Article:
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Violent Femmes: Permanent Record review, Permanent Record DVD review
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Violent Femmes: Permanent Record (2005)

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On their first-ever DVD release, the Violent Femmes compile thirteen tracks from a live show in Norfolk, Virginia along with seven music videos and a “rare street performance” of one of the band’s best songs, “Kiss Off.” At a running time of around 80 minutes, the compilation is a little on the stingy side, but hardcore fans should enjoy the eclectic live set, which captures the band at their peak.

Guitarist Brian Ritchie had the following to say about the live show:

The gig you are watching was memorable for being 130 degrees Fahrenheit onstage. I know that because they had a thermometer up there. We wanted to record a lot of material, so we slaved away in that furnace for two hours. By the end we were totally drained.

Ritchie accurately describes the vibe inside the venue – hot. There are several shots of the crowd and it looks like one sweaty mess. Onstage, things were a little drier. Recorded in 1991, a strange time of fashion between ‘80s neon and ‘90s grunge, the most distracting thing about the show is Ritchie’s super-mullet and the band’s choice of wardrobe. Putting that aside, Gordon Gono’s unique voice, Victor DeLorenzo’s spirited drumming and Ritchie’s guitar work all sound great. Highlights were “Blister in the Sun,” “Prove My Love,” and the Femmes’ classics “Add It Up” and “Kiss Off.” Despite some strange editing during what appears to be several encores, the footage should be good enough for anyone clamoring for a Violent Femmes DVD.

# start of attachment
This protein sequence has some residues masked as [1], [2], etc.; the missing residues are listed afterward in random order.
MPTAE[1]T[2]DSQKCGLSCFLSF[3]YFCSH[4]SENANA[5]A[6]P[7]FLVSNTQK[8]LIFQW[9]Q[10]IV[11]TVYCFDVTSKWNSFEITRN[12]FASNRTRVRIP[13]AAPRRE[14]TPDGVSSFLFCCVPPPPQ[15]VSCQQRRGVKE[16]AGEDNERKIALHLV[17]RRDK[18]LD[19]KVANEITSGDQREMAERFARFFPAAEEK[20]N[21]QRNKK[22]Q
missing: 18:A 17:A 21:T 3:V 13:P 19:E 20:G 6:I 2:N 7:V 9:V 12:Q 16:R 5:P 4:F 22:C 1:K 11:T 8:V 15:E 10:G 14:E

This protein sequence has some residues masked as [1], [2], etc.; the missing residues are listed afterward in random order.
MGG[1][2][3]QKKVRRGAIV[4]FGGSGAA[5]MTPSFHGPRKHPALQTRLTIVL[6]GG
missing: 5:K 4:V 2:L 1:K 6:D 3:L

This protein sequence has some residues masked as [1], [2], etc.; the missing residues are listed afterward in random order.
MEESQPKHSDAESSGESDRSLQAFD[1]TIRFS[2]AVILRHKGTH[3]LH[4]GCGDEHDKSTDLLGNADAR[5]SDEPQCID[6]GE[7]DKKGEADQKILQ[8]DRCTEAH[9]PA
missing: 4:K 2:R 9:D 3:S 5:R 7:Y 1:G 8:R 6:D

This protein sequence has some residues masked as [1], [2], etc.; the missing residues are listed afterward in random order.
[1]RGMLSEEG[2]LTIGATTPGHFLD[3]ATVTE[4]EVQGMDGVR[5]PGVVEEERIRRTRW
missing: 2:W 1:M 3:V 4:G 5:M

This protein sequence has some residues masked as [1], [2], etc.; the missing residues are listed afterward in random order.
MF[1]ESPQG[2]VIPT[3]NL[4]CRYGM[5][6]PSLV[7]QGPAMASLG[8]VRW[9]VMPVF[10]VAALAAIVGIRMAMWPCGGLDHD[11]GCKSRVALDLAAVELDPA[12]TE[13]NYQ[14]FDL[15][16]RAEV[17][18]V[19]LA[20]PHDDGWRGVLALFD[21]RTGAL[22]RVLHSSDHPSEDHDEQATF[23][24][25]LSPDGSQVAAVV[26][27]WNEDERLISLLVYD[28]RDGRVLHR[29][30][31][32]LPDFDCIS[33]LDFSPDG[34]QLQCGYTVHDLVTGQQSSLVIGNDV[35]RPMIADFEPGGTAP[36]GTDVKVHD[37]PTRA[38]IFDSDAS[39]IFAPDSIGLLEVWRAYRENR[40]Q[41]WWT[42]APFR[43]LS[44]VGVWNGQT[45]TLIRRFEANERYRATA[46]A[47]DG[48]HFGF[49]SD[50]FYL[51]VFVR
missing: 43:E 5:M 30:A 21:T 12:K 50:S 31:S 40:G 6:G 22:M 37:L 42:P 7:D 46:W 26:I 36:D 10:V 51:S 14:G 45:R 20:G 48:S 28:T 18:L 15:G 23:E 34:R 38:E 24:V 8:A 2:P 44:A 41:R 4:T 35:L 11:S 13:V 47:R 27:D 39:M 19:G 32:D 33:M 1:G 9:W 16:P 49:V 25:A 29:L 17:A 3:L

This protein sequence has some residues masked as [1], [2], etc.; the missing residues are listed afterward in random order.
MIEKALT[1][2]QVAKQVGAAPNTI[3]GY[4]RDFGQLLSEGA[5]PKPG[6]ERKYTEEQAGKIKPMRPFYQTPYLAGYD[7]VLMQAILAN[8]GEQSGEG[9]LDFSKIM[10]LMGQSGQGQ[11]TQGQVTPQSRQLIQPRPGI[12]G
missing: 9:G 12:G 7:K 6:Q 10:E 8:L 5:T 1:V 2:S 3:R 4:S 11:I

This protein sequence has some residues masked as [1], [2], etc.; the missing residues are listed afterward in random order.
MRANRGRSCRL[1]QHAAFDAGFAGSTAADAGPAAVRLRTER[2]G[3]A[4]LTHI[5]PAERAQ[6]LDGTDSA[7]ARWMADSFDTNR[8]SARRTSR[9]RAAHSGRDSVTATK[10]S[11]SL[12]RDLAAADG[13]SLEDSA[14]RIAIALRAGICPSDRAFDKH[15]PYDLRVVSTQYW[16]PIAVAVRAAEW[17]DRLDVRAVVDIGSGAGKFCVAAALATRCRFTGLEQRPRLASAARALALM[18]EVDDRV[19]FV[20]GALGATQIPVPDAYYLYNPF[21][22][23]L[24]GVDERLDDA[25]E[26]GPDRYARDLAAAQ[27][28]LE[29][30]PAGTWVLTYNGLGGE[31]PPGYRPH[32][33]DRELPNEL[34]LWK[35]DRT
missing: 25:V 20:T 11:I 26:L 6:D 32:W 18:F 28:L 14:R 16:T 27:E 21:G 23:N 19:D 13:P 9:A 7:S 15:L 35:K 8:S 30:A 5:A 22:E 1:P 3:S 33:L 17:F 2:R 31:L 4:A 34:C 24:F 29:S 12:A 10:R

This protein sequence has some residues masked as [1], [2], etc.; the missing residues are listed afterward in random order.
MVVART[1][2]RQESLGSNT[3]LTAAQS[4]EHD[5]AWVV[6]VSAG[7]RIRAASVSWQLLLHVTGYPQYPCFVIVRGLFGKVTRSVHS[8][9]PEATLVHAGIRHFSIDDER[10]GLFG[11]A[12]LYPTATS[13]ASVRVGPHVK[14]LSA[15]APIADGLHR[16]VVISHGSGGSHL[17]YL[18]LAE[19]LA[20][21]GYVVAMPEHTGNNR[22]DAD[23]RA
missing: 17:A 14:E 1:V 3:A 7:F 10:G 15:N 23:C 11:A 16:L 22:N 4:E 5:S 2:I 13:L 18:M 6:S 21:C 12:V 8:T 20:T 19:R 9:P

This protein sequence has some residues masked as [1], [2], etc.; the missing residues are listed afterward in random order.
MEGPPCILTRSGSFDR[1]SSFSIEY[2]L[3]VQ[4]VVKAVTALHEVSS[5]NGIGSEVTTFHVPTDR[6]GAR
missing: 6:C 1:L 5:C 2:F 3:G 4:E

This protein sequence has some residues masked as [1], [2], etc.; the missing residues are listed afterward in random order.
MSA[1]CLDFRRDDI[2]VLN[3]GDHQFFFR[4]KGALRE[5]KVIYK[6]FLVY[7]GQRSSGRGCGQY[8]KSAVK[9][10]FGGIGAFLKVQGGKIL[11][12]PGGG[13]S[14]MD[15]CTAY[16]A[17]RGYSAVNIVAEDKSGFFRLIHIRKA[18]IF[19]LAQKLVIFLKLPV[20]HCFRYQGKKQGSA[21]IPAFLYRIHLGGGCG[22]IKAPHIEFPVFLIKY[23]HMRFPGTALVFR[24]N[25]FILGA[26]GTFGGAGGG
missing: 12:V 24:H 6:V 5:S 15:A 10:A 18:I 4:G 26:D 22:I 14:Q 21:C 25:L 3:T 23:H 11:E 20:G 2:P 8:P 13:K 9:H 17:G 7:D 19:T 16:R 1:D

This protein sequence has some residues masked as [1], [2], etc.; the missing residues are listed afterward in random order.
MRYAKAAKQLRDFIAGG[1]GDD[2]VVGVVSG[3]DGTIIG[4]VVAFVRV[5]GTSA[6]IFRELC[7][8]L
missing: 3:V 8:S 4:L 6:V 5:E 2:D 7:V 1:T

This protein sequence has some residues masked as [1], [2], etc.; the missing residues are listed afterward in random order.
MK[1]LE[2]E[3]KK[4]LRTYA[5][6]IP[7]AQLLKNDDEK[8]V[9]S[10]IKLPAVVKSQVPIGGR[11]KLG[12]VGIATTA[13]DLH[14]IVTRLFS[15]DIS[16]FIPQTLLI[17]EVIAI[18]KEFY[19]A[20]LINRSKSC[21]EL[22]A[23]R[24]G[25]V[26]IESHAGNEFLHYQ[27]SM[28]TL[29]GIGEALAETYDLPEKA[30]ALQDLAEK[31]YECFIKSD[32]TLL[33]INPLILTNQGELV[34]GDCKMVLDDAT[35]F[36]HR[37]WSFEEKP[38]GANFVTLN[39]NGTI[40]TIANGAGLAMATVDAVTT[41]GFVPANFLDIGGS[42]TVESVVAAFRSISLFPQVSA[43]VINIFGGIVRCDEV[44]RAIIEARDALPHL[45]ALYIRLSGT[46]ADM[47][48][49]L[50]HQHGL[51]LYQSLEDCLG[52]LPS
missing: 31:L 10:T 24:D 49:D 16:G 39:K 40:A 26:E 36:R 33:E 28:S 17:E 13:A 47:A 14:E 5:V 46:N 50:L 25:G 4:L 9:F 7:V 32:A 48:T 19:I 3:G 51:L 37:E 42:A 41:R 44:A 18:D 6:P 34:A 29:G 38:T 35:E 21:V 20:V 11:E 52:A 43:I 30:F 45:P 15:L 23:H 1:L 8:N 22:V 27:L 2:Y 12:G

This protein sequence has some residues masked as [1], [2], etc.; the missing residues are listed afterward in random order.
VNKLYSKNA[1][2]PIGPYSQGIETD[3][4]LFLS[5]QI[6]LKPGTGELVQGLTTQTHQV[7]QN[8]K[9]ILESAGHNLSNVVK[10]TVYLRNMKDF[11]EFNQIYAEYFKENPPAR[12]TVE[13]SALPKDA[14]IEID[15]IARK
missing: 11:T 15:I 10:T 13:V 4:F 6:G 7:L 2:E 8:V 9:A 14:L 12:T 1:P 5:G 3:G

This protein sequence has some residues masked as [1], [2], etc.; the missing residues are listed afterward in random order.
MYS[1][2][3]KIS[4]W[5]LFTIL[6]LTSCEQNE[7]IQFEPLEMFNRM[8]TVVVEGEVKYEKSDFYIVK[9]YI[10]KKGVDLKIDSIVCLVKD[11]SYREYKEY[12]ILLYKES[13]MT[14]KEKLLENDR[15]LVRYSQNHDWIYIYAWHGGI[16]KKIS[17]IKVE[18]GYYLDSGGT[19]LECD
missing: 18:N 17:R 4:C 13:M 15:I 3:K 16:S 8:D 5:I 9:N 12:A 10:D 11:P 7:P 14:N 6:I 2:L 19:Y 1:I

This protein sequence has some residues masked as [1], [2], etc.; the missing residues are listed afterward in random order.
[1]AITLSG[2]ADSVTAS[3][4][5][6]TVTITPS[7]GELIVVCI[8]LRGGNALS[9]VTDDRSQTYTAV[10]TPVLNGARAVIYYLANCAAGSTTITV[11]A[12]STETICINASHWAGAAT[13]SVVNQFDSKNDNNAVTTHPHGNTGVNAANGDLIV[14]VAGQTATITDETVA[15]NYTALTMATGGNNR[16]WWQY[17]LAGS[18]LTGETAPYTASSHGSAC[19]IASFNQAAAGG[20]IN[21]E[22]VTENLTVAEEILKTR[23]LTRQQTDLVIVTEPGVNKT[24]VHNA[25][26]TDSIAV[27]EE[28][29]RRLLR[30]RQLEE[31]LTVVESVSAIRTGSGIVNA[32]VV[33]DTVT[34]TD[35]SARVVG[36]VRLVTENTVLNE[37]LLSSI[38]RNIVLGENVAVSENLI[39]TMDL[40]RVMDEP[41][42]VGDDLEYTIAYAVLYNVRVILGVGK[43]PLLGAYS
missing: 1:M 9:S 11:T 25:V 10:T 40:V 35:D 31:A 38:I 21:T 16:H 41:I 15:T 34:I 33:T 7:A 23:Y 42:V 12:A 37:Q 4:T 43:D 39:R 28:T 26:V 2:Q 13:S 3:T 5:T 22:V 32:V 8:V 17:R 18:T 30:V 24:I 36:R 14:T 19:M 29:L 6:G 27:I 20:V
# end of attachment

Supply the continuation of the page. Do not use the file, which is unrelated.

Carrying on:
The videos are strange – both in tone and in choice of songs. “Gone Daddy Gone” and “American Music” are standouts because the songs themselves are superior to their peers. “Breakin’ Up” features some interesting cinematography, but the song leaves a lot to be desired. There was one pleasant surprise – “I Held Her In My Arms.” The video was vertigo-inducing, but I hadn’t heard the catchy song before. Finally, as bonus material, there is the “rare street performance” of “Kiss Off,” in which it is almost impossible to hear the band. It is cool to see them playing for the public on the street, but it would have been nice to be able to listen to the performance as well

~John Paulsen 



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